The Commission responded with a motion to dismiss and for summary judgment. With respect to the LEOBR claim, it asserted that, by resigning, the plaintiffs had waived their right to LEOBR proceedings and that such proceedings, in any event, were inappropriate in light of the plaintiffs' resignation in that they could not result in any punitive action against them. It is not clear whether the court ever ruled definitively on the first and third complaints made by Boyle and Pauley — preemption and due process — but those issues were not raised in their petition for certiorari and are therefore not before us. On March 10, 2003, the court filed a Memorandum Opinion and Order in which it concluded that Boyle and Pauley were entitled to the procedural rights afforded by the LEOBR, notwithstanding their resignations, and "[t]he fact that disciplinary sanctions are no longer available to remedy the alleged wrongdoing does not preclude the determination by [an LEOBR] hearing board." The court formally denied the request for declaratory judgment on the ground that a statutory remedy — the LEOBR proceeding — was available, but it did enjoin the Commission from continuing debarment proceedings "unless and until charges against [Boyle and Pauley] are sustained in proceedings pursuant to [LEOBR]."

The court's conclusion that declaratory relief was inappropriate because a statutory procedure was available is puzzling. It may have had more merit had it been based on the availability of, and failure to exhaust, the administrative remedy before the Purchasing Manager, but not based on the court's determination that the LEOBR procedure was available. That was the very issue presented to the court — whether the LEOBR procedure was applicable — and both sides were entitled to a declaratory judgment resolving it.

As noted, the Court of Special Appeals reversed that judgment. It looked to the relevant provision of LEOBR, at the time Article 27, § 730(a) and now § 3-107(a) of the Public Safety Article, which reads, in relevant part:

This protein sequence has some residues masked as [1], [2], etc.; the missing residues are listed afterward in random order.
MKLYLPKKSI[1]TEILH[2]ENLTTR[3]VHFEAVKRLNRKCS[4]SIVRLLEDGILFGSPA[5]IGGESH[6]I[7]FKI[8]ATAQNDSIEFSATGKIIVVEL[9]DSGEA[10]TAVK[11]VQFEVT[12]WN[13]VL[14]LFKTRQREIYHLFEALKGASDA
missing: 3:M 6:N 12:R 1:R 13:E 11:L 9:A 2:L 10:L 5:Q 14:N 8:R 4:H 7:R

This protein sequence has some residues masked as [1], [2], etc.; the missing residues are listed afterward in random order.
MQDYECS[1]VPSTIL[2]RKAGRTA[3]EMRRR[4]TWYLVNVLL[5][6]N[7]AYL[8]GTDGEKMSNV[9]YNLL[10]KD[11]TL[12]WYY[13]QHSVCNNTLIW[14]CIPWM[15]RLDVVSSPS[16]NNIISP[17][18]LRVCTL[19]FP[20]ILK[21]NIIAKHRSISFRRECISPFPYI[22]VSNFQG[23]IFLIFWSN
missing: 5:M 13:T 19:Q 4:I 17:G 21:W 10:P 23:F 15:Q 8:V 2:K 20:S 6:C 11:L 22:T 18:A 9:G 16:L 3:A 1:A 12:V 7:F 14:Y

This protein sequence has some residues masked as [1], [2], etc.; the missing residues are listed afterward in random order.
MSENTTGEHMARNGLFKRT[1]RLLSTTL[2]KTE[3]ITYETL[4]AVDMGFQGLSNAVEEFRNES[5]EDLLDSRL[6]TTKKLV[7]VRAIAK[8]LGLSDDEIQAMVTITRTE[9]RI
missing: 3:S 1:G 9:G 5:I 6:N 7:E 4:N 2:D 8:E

"[i]f the investigation or interrogation of a law enforcement officer results in a recommendation of demotion, dismissal, transfer, loss of pay, reassignment, or similar action that is considered punitive, the law enforcement officer is entitled to a hearing on the issues by a hearing board before the law enforcement agency takes that action."

(Emphasis added).

We shall use the current articulation in the Public Safety Article, which was taken without substantive change from former Article 27.

The issue, recognized by both the Circuit Court and the Court of Special Appeals, was whether debarment was a "similar action that is considered punitive" within the meaning of that statute. If not, the right to an LEOBR hearing did not apply. The intermediate appellate court noted that the enumerated list — demotion, dismissal, transfer, loss of pay, reassignment — were all punitive actions related to the officer's employment relationship, and, applying the doctrine of ejusdem generis, concluded that the general reference to "similar action that is considered punitive" was likewise intended to include "only those actions that are of the same nature as the enumerated actions, that is, punitive actions related to the law enforcement officer's employment [as a law enforcement officer]." As debarment could have no effect on Boyle's or Pauley's employment with the Commission in any capacity, it was not a similar punitive measure within the meaning of the statute, and the LEOBR simply did not apply.

Before us, Boyle and Pauley urge that debarment is punitive in nature, that the doctrine of ejusdem generis does not apply, and that, even if it did, it would not preclude application of LEOBR to the debarment proceeding.


The parties agree, and properly so, that the issue is one of statutory construction — the scope of the phrase "or similar action that is considered punitive," as used in what is now § 3-107(a) of the Public Safety Article. As we have so often held, when construing a statute, "[o]ur preeminent goal is to discern and implement legislative intent, and, to do that, we begin with the plain meaning of the statutory language." Walker v. Dept. of Human Resources, 379 Md. 407, 420, 842 A.2d 53, 61 (2004); (citing Allstate v. Kim, 376 Md. 276, 290, 829 A.2d 611, 619 (2003)). Important in determining legislative intent, however, "is the purpose of the statutory scheme of which the statute under review is a part." Breitenbach v. N.B. Handy, 366 Md. 467, 474, 784 A.2d 569, 573 (2001).